Ministers and the Care Quality Commission are coming under pressure to ditch the planned “excellence award” scheme for adult care providers after the idea was universally condemned by sector bodies in a consultation.
Council and provider leaders raised fundamental objections to the scheme in their responses to the CQC consultation, which closed this week.
The excellence award would be introduced next year to replace the quality ratings for providers abolished last year. Unlike its predecessor, it would be voluntary, have no grades below the level of excellent and would be paid for by providers who apply, not the CQC. Sector leaders slammed the proposal on all three grounds.
In its response, the Association of Directors of Adult Social Services said there was no evidence that providers would apply for the award. It feared the emergence of a “two-tier system” because there would be no marker of quality to distinguish providers that did not apply.
This was echoed by the United Kingdom Homecare Association (UKHCA). “We do not believe that the proposed scheme will meet the requirements of the majority of interested parties, particularly as there is no gradation between providers that are achieving legal compliance and those that are achieving ‘excellence’,” it said.
“In practice, we believe that take-up of the award on a fee-paying basis will be unattractive to many organisations and may leave service users either unable to source care from an ‘excellent’ care provider in their local area or to distinguish between providers that would meet their preference for quality and cost.”
A voluntary system would not “provide consistency or certainty for people seeking information on the quality of care services”, said the English Community Care Association. It added: “ECCA believes there should be more, not fewer, gradations of scale. The Scottish system has intermediate stages that recognise services that fell short of ‘excellent’ but inform people which services are good or very good. These gradations challenge providers and encourage improvement.”
Adass warned that requiring providers to pay to apply would push up the costs of services while the ECCA said the cost should be funded by the CQC.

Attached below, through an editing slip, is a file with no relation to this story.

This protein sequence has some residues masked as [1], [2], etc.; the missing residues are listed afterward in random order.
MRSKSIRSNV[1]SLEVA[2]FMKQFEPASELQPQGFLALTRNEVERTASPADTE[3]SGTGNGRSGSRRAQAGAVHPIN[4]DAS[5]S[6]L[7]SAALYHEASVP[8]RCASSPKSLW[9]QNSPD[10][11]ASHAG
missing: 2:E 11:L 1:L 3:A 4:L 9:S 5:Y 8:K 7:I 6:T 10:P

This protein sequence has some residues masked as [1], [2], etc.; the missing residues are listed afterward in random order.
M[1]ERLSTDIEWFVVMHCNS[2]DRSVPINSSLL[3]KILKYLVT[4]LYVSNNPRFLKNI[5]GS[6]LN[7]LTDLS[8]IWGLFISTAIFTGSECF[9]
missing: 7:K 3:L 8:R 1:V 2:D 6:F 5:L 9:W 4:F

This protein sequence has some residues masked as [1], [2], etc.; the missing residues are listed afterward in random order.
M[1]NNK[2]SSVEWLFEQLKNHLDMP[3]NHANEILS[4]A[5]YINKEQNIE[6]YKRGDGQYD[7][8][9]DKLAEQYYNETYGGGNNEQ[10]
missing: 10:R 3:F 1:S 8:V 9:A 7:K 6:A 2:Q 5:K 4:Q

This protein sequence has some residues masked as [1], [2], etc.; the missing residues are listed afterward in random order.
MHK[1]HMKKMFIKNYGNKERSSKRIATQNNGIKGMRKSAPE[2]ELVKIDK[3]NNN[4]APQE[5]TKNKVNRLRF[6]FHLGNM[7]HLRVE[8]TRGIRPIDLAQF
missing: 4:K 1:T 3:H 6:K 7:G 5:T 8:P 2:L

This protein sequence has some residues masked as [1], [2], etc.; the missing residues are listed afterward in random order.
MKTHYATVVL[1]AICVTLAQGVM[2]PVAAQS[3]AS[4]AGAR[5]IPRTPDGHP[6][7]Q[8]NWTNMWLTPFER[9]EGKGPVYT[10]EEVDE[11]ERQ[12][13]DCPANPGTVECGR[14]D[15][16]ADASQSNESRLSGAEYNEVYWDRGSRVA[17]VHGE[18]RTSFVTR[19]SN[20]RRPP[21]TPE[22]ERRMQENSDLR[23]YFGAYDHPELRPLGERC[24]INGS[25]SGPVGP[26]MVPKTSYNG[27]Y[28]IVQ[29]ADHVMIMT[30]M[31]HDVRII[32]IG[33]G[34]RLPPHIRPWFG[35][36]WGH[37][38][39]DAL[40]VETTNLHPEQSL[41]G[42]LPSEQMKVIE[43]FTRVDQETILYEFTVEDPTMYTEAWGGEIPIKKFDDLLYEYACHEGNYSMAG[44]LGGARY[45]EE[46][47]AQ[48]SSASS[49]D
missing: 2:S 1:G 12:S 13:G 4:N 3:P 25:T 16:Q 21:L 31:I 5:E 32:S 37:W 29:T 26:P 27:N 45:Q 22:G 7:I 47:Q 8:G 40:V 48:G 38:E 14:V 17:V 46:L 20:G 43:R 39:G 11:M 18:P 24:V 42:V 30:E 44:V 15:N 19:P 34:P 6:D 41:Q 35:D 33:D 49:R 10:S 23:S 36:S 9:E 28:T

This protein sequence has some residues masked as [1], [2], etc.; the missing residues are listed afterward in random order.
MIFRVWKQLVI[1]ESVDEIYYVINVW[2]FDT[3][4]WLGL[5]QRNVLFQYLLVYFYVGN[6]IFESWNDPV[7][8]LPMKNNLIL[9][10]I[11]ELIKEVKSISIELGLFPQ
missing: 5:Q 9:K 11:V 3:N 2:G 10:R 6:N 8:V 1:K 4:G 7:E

Plans to outsource the delivery of the scheme to accreditation organisations were also attacked, as was the fact that this issue was not part of the consultation, but decided in advance.
“Multiple licensed assessment bodies, responsible for developing their own approach to assessment, might increase the risk of inconsistent assessments and judgements,” warned John Adams, general secretary of the Voluntary Organisations Disability Group, which represents voluntary providers.
Adams, who called for the CQC to deliver any new award, added: “It is astonishing that the concept of licensing other organisations to deliver the award is not part of this consultation.”
The multiplicity of providers was also attacked by the National Care Forum, which represents not-for-profit providers. In the conclusion to its consultation response, it said: “We are unable to think of a set of consultation proposals so ill-conceived and problematic as those contained within this paper.”
Social Care Association chief executive Nick Johnson said delivering any award should be the responsibility of CQC as part of its regulatory role. “It’s CQC’s job to define the poorest and to define the best.”
The UKHCA has also said that the proposed definition of ‘excellence’, which includes ensuring that service users have control over day-to-day activities and could spend time purposefully, was not suitable for home care.
The association called for the development of a “quality recognition” to identify gradations of quality, with an excellence award – delivered by the CQC – introduced as an interim measure.
A Department of Health spokesperson said: “CQC’s consultation on recognising excellence in adult social care has only just closed and CQC now needs time to analyse the responses to the consultation and consider whether changes to the proposals are needed in light of the views expressed.
“We are committed to the development of a scheme that helps people choose between providers and recognises quality beyond the essential safety and quality requirements. Responses to the consultation will now be carefully considered to ensure that the new scheme meets these objectives and has the support of the sector.”
A CQC spokesperson said: “The Care Quality Commission (CQC) consultation on the excellence scheme has now closed. Once the Commission has had an opportunity to carefully evaluate the response it will be reporting back on the finial scheme before its launch next April.”
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